Crystal N. Fodrey
Assistant Professor of English (2014)
- B.A., M.A, Western Kentucky University
- Ph.D., University of Arizona
Office: Zinzendorf Hall, Room 307
Areas of Research and/or Expertise
Composition and Creative Nonfiction Theory and Pedagogy; Rhetorics of Creative Nonfiction and Social-Expressivist Discourse; Public Writing; Stylistics and Craft; Spatial Rhetoric and Place Writing; Multimodal Composition; Writing Center Praxis.
Dr. Fodrey specializes in rhetoric and writing studies. Her research is grounded in her dedication to well-theorized and effective teaching and administrative practices in writing courses across the curriculum. Her recent published articles include “Voice, Transformed: The Potentialities of Style Pedagogy in the Teaching of Creative Nonfiction” in The Centrality of Style and “Thrown into Theory, or How I Learned to Love Spatial Rhetoric” in Kairos: A Journal of Rhetoric, Technology, and Pedagogy. Her forthcoming co-written article “Digital [Re]Visions: Turning Pedagogical Strategies into Dynamic Classroom Tactics” will be featured in Kairos Praxis Wiki. Her current projects focus on the teaching and assessment of creative writing, the creative nonfiction genre as a form of public rhetoric/civic discourse, and the potentialities of spatial immersion inventive practices in the teaching of writing across the curriculum.
Dr. Fodrey has given talks on creative nonfiction pedagogy, writing teacher training, and the rhetorical functionality of personally situated discourse at the Conference on College Composition and Communication, the Council of Writing Program Administrators Conference, the Rhetoric Society of America Conference, and the Association of Writers and Writing Programs Conference. She is also an active member of each of the aforementioned professional organizations.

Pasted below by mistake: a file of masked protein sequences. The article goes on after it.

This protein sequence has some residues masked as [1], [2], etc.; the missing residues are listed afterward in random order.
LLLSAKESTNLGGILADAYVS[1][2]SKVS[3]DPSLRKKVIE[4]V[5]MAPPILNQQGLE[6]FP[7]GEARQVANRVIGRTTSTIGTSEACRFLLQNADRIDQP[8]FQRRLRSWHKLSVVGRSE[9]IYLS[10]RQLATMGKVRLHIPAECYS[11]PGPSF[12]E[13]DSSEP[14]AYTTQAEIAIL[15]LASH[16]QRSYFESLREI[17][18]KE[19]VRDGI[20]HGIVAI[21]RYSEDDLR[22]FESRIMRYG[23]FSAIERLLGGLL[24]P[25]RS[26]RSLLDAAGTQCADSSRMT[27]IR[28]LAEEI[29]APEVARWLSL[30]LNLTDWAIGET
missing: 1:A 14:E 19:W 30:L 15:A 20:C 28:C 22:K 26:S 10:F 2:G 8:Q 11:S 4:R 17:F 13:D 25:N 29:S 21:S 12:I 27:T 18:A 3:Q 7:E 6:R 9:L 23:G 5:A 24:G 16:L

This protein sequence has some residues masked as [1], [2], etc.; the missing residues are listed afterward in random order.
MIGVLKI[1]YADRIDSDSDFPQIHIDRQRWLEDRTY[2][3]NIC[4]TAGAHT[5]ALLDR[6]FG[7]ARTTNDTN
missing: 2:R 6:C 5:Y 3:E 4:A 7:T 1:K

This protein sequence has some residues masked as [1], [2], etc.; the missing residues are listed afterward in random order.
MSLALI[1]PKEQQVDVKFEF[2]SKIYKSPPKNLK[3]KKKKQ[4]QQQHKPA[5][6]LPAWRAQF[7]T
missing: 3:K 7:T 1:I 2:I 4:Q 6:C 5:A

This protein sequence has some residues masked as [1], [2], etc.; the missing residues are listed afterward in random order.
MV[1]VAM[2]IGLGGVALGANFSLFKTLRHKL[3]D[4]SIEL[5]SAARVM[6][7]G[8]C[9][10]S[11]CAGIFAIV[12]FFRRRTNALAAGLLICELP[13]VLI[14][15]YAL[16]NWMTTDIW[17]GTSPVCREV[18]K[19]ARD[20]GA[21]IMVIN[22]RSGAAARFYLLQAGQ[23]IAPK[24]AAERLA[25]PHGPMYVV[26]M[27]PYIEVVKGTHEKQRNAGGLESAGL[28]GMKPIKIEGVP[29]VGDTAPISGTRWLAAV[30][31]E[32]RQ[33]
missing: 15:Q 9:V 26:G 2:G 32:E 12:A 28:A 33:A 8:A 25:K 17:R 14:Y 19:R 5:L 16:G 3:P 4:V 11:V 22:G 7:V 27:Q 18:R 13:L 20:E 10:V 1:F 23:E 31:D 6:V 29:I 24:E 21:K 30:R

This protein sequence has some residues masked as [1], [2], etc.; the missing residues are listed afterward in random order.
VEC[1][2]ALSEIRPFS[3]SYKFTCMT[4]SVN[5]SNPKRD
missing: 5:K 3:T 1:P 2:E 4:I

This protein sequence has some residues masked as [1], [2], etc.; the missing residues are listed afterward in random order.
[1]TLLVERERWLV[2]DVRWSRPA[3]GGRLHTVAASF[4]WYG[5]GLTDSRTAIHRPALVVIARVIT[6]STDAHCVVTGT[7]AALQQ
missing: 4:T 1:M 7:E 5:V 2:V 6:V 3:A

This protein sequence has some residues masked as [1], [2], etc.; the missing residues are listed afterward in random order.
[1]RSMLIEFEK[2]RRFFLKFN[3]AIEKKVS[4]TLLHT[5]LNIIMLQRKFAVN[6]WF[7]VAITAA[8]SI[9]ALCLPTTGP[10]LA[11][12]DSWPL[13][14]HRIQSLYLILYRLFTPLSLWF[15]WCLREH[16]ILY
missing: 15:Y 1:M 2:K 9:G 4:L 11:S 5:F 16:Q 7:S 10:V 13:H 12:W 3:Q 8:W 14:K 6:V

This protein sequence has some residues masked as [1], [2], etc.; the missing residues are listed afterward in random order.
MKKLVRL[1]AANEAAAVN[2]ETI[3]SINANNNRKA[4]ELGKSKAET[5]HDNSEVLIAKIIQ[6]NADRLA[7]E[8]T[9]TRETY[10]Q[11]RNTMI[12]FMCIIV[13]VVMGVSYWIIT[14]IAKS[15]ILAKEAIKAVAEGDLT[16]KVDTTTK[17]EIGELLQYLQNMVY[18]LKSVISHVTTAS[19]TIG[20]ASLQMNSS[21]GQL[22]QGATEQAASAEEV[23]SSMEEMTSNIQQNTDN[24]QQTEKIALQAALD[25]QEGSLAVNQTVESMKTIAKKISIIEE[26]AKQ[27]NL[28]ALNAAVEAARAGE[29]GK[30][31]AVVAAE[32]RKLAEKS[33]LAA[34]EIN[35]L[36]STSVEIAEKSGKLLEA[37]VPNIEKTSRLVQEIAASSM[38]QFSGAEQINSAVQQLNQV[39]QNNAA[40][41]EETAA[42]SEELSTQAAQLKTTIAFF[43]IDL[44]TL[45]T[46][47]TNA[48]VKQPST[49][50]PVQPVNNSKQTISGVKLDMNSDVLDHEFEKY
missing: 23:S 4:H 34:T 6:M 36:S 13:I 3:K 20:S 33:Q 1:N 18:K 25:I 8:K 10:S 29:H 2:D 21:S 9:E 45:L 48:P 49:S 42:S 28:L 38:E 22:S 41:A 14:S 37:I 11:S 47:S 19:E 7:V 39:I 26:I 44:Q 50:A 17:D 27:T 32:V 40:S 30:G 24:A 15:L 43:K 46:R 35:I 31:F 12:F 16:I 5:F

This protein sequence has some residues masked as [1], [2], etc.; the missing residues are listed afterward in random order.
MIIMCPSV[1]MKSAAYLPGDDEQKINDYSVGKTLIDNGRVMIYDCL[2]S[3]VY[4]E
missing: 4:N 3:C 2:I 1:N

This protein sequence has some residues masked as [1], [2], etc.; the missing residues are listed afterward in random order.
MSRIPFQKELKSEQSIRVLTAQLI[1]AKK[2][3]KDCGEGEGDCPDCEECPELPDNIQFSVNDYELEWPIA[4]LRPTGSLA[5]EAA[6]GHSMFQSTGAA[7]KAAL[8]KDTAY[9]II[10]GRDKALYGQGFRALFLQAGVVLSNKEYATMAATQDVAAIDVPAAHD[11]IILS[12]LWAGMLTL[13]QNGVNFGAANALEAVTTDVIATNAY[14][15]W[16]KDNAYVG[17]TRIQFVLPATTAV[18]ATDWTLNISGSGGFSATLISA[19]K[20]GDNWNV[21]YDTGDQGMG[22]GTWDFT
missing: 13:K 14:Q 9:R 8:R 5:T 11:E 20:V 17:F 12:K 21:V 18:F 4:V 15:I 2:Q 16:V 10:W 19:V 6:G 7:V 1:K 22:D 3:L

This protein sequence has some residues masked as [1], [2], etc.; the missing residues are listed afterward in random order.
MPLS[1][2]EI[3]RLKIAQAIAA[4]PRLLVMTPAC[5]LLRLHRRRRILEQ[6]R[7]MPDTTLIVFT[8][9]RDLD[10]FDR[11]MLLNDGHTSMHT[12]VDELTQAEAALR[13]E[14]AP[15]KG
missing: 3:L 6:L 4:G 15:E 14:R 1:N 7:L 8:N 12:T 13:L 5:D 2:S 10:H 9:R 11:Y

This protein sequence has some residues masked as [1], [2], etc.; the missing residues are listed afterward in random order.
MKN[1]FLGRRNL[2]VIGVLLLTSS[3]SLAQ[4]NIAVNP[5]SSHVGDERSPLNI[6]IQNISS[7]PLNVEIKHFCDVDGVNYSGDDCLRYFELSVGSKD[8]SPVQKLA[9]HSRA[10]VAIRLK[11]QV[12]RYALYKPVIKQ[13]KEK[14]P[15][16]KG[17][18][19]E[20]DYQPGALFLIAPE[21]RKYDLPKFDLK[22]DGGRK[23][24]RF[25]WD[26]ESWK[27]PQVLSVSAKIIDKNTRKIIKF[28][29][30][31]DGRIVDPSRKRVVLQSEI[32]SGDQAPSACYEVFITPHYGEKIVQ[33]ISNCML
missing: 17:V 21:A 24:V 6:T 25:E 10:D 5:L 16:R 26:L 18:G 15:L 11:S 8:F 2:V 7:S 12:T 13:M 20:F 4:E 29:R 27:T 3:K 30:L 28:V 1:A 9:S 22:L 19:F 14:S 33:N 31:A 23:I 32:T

Regarding her approach to teaching, Dr. Fodrey writes, “Whether I am teaching academic writing, technical writing, or a creative nonfiction course, fostering the development of facilitas—Quintilian’s term for the ability to communicate effectively and ethically in any form, in any situation—remains the primary tenet of my teaching. I believe that compositions spanning the spectrum from literary to lab report, from primarily alphabetic to multimodal, can be taught, practiced, understood, and improved. All students are capable and need not wait for inspiration from muses in order to have valid ideas and produce writing of value to both themselves and others. With an understanding of how to analyze, enact, and occasionally disrupt conventions of audience, purpose, and genre in particular, students can best work toward becoming autonomous writers with the agency to communicate effectively in myriad forms and effect positive changes in the communities for which they write. What does my approach say about me as a teacher? It says I understand that a good rhetorician should be able to navigate multiple roles and discursive situations within a single day all while remaining true to her convictions and ethical in her presentation. It says I value my students’ experiences. I value their cultures. I value their differences. I value their understandings of what successful compositions look like and do in the world. And I believe in their abilities to rise to writing challenges that extend past the classroom and into the various communities and publics that comprise their realities. My students are writers first, and I—a fellow writer—am their guide through the vast and ever-changing landscape of composition.”